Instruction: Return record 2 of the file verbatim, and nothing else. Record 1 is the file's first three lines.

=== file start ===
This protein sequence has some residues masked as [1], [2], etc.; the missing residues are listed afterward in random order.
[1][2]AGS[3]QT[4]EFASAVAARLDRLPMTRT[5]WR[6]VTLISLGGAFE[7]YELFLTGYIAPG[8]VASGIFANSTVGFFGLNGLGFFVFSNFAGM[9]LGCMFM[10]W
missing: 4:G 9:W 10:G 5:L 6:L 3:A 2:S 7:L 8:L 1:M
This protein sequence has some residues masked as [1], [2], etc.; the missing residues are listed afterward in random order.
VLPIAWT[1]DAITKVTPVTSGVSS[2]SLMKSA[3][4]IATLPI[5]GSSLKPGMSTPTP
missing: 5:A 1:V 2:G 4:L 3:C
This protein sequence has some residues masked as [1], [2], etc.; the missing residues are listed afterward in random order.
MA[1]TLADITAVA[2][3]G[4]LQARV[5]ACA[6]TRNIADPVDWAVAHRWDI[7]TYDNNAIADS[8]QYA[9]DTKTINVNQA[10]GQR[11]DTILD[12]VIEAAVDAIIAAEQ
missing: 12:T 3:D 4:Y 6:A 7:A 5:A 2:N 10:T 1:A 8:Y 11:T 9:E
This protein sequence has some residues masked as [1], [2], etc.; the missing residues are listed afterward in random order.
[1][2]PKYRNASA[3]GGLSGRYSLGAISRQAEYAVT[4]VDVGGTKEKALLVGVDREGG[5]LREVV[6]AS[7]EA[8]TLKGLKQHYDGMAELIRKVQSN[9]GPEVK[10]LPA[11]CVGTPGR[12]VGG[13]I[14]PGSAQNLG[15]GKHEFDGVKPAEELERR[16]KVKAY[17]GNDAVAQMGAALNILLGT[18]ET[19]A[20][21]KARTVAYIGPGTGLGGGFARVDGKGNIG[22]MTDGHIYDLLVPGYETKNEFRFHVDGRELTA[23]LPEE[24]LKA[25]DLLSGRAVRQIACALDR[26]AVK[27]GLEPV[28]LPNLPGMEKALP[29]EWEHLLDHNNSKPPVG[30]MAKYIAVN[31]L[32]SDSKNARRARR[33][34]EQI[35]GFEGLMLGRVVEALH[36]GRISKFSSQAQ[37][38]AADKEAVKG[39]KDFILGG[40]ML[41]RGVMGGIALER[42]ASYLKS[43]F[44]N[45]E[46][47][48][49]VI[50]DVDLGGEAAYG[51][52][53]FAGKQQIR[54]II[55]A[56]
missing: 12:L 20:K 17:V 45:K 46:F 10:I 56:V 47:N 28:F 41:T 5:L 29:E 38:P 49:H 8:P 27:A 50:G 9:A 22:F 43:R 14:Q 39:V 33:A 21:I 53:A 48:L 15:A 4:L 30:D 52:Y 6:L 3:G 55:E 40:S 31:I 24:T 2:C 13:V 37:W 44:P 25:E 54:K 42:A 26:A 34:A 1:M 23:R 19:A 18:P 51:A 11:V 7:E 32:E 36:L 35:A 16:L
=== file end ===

This protein sequence has some residues masked as [1], [2], etc.; the missing residues are listed afterward in random order.
VLPIAWT[1]DAITKVTPVTSGVSS[2]SLMKSA[3][4]IATLPI[5]GSSLKPGMSTPTP
missing: 5:A 1:V 2:G 4:L 3:C